I do not have the router so I made my CentOS 6.4 Linux system into a router, forwarding the public network traffic to my local LAN. It has two NIC cards, one for the public IP address (eth1) and another for the private IP address (eth2).

I have a server connected to my local LAN, let's say at


  • eth1: x.x.x.x, the public IP address
  • eth2:, the internal router address

When someone from an outside network runs ssh on the public IP, it should be redirected to the server:

ssh x.x.x.x or using PuTTY

I disabled the SELinux and iptables firewall on the server. I tried some iptables modifications on the Linux system router, but the SSH request is still not redirected:

iptables -t nat -A PREROUTING -p tcp -d --dport 22 -j DNAT --to-destination

I also want to forward all HTTP (80) traffic to my internal server using iptables from the same Linux system router.

  • Can you provide your iptables -L output? Jan 1, 2014 at 13:12

4 Answers 4


First of all make sure the packet forwarding is enabled in the kernel

# echo 1 > /proc/sys/net/ipv4/ip_forward

You can also make it permanent by adding below line to /etc/sysctl.conf

net.ipv4.ip_forward = 1

You have to do this on Linux Machine acting as a router. You can try the following rule on router machine.

iptables -t nat -A PREROUTING -i eth1 -d x.x.x.x -p tcp --dport 22 -j  DNAT --to-destination

Also let us know the output of your NAT Rules from the router box.

iptables -t nat -L -n -v
  • Yes, just replace the port number. Use 80 for HTTP Jan 1, 2014 at 13:41
  • Hi, sandeep i want one thing that in my server i made a apache webserver. i want to access the particular site which is hosted on server. how i can do this. on browser publicip:80/path to directory but not accessible.help me.
    – Rahul
    Jan 1, 2014 at 14:17
  • Try to first open the site from your LAN then see what happens. If you are still facing issues, I suggest opening a new thread with detailed problem description explaining what have you configured with Apache. Jan 1, 2014 at 14:29
  • pkts bytes target prot opt in out source destination ` 0 0 DNAT tcp -- * * tcp dpt:2222 to: ` but can not port forwarding?
    – CS QGB
    Dec 20, 2022 at 12:46

Based on this amazing DigitalOcean's tutorial about how to forward ports, I decided to re-write it here.

I spent many hours of research about how this works.. I'm new to linux and beginnings aren't always easy.. Here is example of my servers and it's port forwarding:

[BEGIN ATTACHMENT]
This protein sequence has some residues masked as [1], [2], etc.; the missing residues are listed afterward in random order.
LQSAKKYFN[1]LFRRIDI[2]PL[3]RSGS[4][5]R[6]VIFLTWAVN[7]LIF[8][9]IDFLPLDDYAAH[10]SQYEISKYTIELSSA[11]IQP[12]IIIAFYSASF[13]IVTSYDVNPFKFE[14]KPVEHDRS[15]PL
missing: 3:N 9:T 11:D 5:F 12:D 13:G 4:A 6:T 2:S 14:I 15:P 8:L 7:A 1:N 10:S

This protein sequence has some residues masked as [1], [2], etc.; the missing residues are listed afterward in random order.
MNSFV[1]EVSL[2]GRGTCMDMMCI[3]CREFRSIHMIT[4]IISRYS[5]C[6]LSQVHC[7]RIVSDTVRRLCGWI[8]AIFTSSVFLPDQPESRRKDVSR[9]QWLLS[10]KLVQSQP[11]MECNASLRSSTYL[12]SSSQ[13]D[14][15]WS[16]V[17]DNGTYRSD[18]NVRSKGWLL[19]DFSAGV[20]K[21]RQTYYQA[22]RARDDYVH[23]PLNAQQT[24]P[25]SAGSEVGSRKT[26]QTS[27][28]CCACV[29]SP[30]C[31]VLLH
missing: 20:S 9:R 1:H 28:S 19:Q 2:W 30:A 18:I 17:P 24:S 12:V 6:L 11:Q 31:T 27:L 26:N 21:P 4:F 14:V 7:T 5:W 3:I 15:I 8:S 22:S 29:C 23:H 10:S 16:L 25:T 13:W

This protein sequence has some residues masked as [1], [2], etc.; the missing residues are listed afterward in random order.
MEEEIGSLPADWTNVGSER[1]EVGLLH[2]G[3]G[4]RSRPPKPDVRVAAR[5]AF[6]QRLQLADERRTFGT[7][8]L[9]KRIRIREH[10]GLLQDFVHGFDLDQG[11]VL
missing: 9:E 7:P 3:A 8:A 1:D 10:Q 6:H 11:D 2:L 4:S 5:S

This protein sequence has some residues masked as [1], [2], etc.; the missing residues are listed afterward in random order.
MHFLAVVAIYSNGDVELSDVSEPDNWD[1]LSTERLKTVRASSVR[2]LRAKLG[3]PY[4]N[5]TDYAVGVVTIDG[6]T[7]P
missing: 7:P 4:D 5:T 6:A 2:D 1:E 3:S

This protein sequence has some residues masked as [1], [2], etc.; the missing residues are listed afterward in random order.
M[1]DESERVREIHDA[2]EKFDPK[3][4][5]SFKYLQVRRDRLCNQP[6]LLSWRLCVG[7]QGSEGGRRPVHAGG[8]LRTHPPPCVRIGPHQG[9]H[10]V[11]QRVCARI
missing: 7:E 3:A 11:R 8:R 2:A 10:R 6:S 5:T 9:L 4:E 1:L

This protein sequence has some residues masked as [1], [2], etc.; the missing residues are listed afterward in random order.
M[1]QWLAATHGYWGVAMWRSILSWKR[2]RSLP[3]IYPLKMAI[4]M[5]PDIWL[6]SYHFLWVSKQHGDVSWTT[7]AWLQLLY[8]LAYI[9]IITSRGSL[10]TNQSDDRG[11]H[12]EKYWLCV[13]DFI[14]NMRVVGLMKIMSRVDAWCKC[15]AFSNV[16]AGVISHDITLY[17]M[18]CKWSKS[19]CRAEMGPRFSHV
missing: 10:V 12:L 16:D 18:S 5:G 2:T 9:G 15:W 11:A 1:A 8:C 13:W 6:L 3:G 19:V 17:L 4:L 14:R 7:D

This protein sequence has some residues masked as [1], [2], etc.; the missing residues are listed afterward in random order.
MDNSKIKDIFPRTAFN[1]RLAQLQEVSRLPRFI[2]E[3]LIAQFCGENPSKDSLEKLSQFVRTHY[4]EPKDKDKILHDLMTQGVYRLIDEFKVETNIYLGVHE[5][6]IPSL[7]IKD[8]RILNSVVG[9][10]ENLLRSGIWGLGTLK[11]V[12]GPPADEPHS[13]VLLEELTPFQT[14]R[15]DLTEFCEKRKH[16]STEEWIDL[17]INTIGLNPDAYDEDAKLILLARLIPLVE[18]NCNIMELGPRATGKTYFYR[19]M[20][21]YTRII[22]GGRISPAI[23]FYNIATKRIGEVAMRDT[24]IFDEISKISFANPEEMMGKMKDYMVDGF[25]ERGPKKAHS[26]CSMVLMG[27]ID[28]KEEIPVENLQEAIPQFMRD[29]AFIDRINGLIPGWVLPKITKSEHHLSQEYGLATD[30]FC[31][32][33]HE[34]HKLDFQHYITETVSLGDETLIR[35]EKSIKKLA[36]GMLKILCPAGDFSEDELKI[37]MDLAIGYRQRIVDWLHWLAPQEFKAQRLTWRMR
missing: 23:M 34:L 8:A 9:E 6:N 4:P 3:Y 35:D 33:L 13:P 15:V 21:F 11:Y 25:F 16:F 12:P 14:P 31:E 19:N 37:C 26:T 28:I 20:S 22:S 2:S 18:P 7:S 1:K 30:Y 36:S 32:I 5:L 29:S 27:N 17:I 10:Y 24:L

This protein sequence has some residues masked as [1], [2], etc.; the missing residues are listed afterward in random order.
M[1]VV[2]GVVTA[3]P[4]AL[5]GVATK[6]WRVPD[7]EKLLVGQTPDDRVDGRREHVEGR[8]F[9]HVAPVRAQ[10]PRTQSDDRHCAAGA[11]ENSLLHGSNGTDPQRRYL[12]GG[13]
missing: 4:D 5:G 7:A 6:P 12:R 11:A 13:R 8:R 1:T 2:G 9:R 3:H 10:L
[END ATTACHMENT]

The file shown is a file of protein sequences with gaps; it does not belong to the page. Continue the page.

Firewall server (2 NIC cards) - network details:

  • Public IP address: xx.xx.xx.xx
  • Private IP address: yy.yy.yy.yy
  • Public interface: eth0
  • Private interface: eth1

Internal (e.g. ssh, web) server (1 NIC card) - network details:

  • Private IP address: zz.zz.zz.zz
  • Private interface: eth0


Enable packet forwarding in kernel:

echo 1 > /proc/sys/net/ipv4/ip_forward

Define variables:

# Admin IP address (e.g. public home ip)

# IP addresses of servers (e.g. in cloud):

# Services:

Iptables port forwarding (with -m conntrack):

iptables -t nat -A PREROUTING -i eth0 -s $ADMIN -d $FW_eth0_ip -p tcp --dport $SSH -j DNAT --to-destination $WEB_eth0_ip
iptables -A FORWARD -i eth0 -o eth1 -p tcp --syn --dport $SSH -m conntrack --ctstate NEW -j ACCEPT
iptables -A FORWARD -i eth0 -o eth1 -p tcp --dport $SSH -m conntrack --ctstate ESTABLISHED -j ACCEPT
iptables -A FORWARD -i eth1 -o eth0 -p tcp --sport $SSH -m conntrack --ctstate ESTABLISHED -j ACCEPT
iptables -t nat -A POSTROUTING -o eth1 -p tcp --dport $SSH -d $WEB_eth0_ip -j SNAT --to-source $FW_eth1_ip

Few notes:

  • "..-s $ADMIN -d $FW_eth0_ip.." (1st row) - added only for security reasons - it means that only ADMIN IP can access SSH (if not needed you can delete it)
  • -m conntrack is the same as -m state
  • I recommend to change default port of SSH to another port, like 1xxxx (in /etc/ssh/sshd_config)
  • check List of TCP and UDP port numbers
  • I use port 15xx1 to access SSH on Firewall server, and 15xxx2 the Internal


# access firewall server
$ ssh [email protected] -p 15xx1

# access internal server
$ ssh [email protected] -p 15xx2

More details about used rules are perfectly described in mentioned tutorial.

That's all from me, hope it will help you.

  • # telnet 2222 telnet: cannot connect to remote host ( Connection refused # telnet 2222 telnet: cannot connect to remote host ( Connection refused
    – CS QGB
    Dec 20, 2022 at 12:50

Although this question is about iptables, in case you also have FirewallD running, here's how to access HTTP of the internal network.

First allow http traffic in your internal server FirewallD:

# firewall-cmd --permanent --add-service=http

Then forward the http traffic from the external ip, to port 80 of the internal ip:

# firewall-cmd --permanent --add-forward-port=port=80:proto=tcp:toaddr=

Same thing can be done for SSH service.


First of all, enable routing in the Linux gateway:

echo 1 > /proc/sys/net/ipv4/ip_forward

Then add the following rules with your network interface (i.e., eth1) and desired ports:

iptables -A PREROUTING -t nat -i eth1 -p tcp --dport 80 -j DNAT --to
iptables -A PREROUTING -t nat -i eth1 -p tcp --dport 22 -j DNAT --to
iptables -A FORWARD -p tcp -d --dport 80 -m state --state NEW,ESTABLISHED,RELATED -j ACCEPT
iptables -A FORWARD -p tcp -d --dport 22 -m state --state NEW,ESTABLISHED,RELATED -j ACCEPT

Check your rules with iptables -L -v, the pkts and bytes columns will show you which rules are being matched.

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